Below is a sample from my most recent work, The Holiday Stone. It is available on Amazon and elsewhere here.
I was returning from a journey to Barcelona, another exhausting stop on my steadfast quest to find certain apocryphal scrolls pertaining to a lesser known Saint in a pre-Catholic cult of Christ. My search yielded nothing but a sense of disappointment and, I admit, embarrassment. The universities there, while welcoming, eschewed any theories I posited, refusing to even entertain the possibility that this chapter in the non-canonical Bible truly existed. The professors there were too courteous to laugh directly in my face. They had the decency, by God, to wait until I had turned my back. I do not regret the trip, however, as I am used to such suspicion and skepticism. I do, however, regret returning so early, as a few days on the beach would have surely restored my harried and frayed nerves after so much tedious study. If that had been the case, then I would not have come home in time to act on that fateful letter from Doctor Woodstrom.
I remembered the good Doctor, of course. He had instructed me in the fields of human anatomy and physic when I was just a fledgling medical student, but it wasn’t until I took his elective course in experimental medicines that we actually bonded. We would sit in his office over tea and brandy and discuss his research into ancient methods of healing, which naturally led us to conversations on shamanism and associated atavistic mysteries, until our shared scholarly passion for occultism (heretofore a solitary, clandestine enthusiasm) became our primary obsession. The surprising seriousness with which this esteemed man of science indulged the fantastical imagination and dubious theories of one of his medical students gave me an indispensable confidence in the value of these pursuits, but my studies after receiving my degree led me far afield, and I had quite lost touch with Doctor Woodstrom.
So it came as some surprise when I received word from him in that unseasonably crisp springtimeof 1904. I assumed, frankly, that he would long since have passed away, for I knew his nature to be that of a physician, through and through. A good doctor’s energy is all too frequently focused on the health of his patients at the expense of his own. I myself was on the verge of becoming an old man, ever so slightly jaded by the vicissitudes, and those university days seemed very far away, but Woodstrom had always been a good-natured and gentle man…a friend to me, in his way, and I must say that I was not unhappy to hear from him.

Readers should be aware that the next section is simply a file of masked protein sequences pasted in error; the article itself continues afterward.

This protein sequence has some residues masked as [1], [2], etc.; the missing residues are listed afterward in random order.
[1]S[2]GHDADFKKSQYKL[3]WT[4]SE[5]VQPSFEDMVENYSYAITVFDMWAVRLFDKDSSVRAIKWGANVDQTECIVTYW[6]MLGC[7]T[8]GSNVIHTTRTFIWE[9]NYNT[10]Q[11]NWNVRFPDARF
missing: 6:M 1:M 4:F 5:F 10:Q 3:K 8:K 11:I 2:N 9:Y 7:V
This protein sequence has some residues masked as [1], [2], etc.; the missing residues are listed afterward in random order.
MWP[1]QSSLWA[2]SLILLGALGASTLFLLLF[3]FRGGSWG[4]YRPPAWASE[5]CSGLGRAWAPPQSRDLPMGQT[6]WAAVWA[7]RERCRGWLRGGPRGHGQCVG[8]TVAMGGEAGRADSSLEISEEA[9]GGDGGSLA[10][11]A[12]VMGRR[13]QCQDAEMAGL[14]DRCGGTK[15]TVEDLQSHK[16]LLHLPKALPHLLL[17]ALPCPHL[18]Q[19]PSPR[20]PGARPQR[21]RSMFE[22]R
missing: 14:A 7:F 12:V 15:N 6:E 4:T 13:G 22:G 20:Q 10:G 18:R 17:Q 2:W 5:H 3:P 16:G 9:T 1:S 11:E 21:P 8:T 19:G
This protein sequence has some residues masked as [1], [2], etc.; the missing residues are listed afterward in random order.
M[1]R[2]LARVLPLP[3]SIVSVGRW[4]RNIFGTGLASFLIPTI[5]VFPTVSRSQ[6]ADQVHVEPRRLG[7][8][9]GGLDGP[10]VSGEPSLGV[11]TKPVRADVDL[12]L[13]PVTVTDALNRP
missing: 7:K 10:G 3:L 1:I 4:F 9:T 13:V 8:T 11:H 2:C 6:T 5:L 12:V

I tidied myself up, dishevelled as I was after having spent the day traveling. I took a bath and sent for a simple meal of sausage and sliced bread from the delicatessen below my apartment. I thought to read the letter as I ate, but I instead found myself nodding into a doze over the newspaper. I put myself to bed, saving a focused reading of Woodstrom’s letter for less weary eyes.
In the morning, I consumed the letter more attentively over coffee and boiled eggs, rereading it several times. It wasn’t an unfriendly or anguished dispatch, but it worried me all the same. It read as follows. Bear in mind whilst reading it that English was not the Doctor’s first or even second language:
My dear Simon Holiday,
I hope this letter finds you well. In my memory you have always been my most promising student as your principal notion was to unearth core truths beyond what has already been discovered. I was saddened to hear that you had abandoned your study of medicine and man’s health, although I have heard rumors that you have been intrepidly following other pursuits. Would these perchance be the same pursuits we had once discussed in my office so long ago? If this be the case then I am in need of your assistance. I am currently in the American state of Louisiana, engaged in various fields of study at Elbridge University. I have secured a position for you here if you would so choose it. If you do, I would ask desperately that you bring that artifact left to your inheritance, as it might hold yet some valuable secret. I guarantee that you will find here what you have been searching for all over Europe. Please respond without delay and I will arrange the necessities of your voyage and your room here in New Orleans.